2022/23’s great underachievers in the Premier League

If you had suggested at the start of the season th

A Football Report
2022/23’s great underachievers in the Premier League

If you had suggested at the start of the season that Manchester City would be five points off the lead in the Premier League by mid-January, you would have attracted some surprised glances. If you had further suggested that they’d be second, with Arsenal and Newcastle immediately above and below them, you would have been laughed out of the room - and with any luck, would have immediately run off to place a few wagers at all the sites you could find on wishcasinos.com. This season hasn’t been like all the others, and it no doubt has a few surprises to throw at us, but one recurring theme has been underachievement.

We’re not talking about Manchester City when we raise the matter of underachievement, incidentally. They still have to play Arsenal twice, and if they were to win both games - not something that would shock anyone - they would be back in touching distance. However, there are other teams that have previously indicated they would be in the mix either to win the league, or at least to make a concerted run at the top six, and have failed to really make an impact. Let’s look at who those sides are, and why they may not have delivered as expected.


Jurgen Klopp’s Reds won the Premier League in 2020, after repeatedly running Manchester City close, and with their kinetic pressing game allied to a front three that picked itself (Salah-Firmino-Mane) looked well set to maintain a place as solid title contenders going forward. They were well on it in 2021 and 2022 despite not quite making it, but this year they’re back in sixth place, and that’s after a clear improvement as the season progressed.

Why are they struggling? The departure of Mane, never satisfactorily replaced, hasn’t helped. Darwin Nunez, bought to contribute goals and attacking thrust in his absence, has only really seen the latter. Additionally, the side is getting older and more injury-prone; Klopp is seeking to overhaul it a player at a time, but the interim period isn’t going well.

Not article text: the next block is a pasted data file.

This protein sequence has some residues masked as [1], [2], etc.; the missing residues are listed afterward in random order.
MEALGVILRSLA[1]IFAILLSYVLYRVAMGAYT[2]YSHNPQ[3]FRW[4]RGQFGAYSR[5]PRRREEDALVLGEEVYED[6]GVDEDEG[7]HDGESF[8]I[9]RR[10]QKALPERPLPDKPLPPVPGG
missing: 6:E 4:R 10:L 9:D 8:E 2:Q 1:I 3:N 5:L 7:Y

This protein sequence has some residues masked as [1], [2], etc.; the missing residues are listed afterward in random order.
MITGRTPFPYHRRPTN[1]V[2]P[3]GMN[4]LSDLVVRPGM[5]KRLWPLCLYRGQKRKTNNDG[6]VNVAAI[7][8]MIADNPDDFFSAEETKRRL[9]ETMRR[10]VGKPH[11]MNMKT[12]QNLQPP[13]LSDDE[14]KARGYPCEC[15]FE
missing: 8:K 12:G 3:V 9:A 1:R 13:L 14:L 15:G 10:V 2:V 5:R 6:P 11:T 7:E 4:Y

Speaking of sixth, that’s where Chelsea were when they fired Thomas Tuchel and replaced him with Graham Potter in a bid to kick-start a title challenge. Four months later, they’re tenth, which was not the desired effect. Potter, whose previous CV has involved a lot of maximising limited resources, has had limited impact in getting the best out of a team filled with resources.

A lot of the blame must fall on the expensively assembled players, who have performed only fiftully. The club has sought to redress this balance by spending even more money on players, with indications being that there are more to come. At this point, they might as well double down, as it’s clear the club doesn’t have the patience for the rebuild Potter would have been the right man to carry out.


Some plaudits went to Frank Lampard for the impressive spirit shown by his side in avoiding relegation last season. Those plaudits failed to take account of the fact that that squad of players should never have been in a relegation battle. Fast forward 12 months, and Everton are third from bottom, with Lampard having had ample time and money to make an impact. Chances are that they’ll pull off another big performance or two when it really matters and escape the drop - but the fact is that they shouldn’t be where they are with the resources they have.